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A Blueprint for Smart Cities

 
December 16, 2016

City administrators are realizing that citizen data, and its intelligent usage is becoming a critical aspect of effective city administration, almost as important to citizens welfare schemes as assured electricity supply and efficient public transport. However, most city administrations have to undergo a transformation to set up an infrastructure that enables them to analyze citizen data and put it to the best use and making their cities more democratic.

Smart cities offer the potential to wrap community growth, social and environmental responsibilities, and business and civic community efforts together to transform working and leisure worlds and to create better lives for all citizens. The principal driving force for successful smart city transformations is deep citizen engagement.

According to the Smart Cities Council, the basic components of a smart city are:

  • A Holistic View: Define the parameters of the smart city an entire city, a region, a cluster of towns and set goals that you wish to achieve accordingly.
  • Information and Communications Technology (ICT): Use technology to enhance city life and connect government to citizens and businesses. By being connected, residents will have a real time view of citizen services and governments will be able to better assess how the city is functioning.
  • Data Collection, Dissemination, and Analysis: Once the infrastructure is in place to gather data and assess conditions in the city, the data is communicated to different city departments, citizens and businesses to better understand whats happening, predict future conditions and preempt any unwanted scenarios.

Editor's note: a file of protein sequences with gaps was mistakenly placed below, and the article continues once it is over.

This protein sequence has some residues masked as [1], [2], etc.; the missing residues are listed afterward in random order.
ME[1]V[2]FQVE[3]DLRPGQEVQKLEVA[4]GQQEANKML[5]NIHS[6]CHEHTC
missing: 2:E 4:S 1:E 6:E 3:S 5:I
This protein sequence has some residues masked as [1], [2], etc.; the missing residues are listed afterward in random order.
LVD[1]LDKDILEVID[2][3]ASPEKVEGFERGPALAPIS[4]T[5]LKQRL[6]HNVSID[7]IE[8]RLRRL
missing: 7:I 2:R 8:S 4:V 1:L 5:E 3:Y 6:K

Rio de Janeiro is a powerful example of a how a city is effectively using information and communications technology. Data is collected from 30 city departments on transportation, water, energy, weather, etc. City administrators get an overview of the present conditions in the city from the analyzed data, and can predict occurrences like flooding in order to act preemptively.

Collaboration between the political and civilian leadership city planners and citizens is key for the success of any smart city project. Given the revenue pressures, the political leadership may need to look for partnerships with private firms to jointly fund smart city programs.

The growing smart city industry sets a standard for sharing resources. Its a new day with possibilities that can unite us and move us into creating a better society.

To learn more about the growth drivers, transformation roadmap, designing and financing smart cities that make life better for all, check out A Blueprint for Smart Cities infographic below.

Download free ebook by Knowledge@Wharton and TCS Smart Cities: The Economic and Social Value of Building Intelligent Urban Spaces.

Senthil Gunasekaran is the Head of Mergers & Acquisitions for TCS Digital Software & Solutions Group. Prior to joining TCS, Senthil was with IBM in the Information Management Software Division with responsibility for Mergers and Acquisitions and Business Development. In this role, he identified, analyzed and executed acquisitions of both public and private firms and made critical contributions to due diligence and post-acquisition integration. He also developed a number of successful partnerships with other software vendors. Senthil holds an M.B.A from UC Berkeley, Haas School of Business and a Masters in Computer Engineering from Wright State University.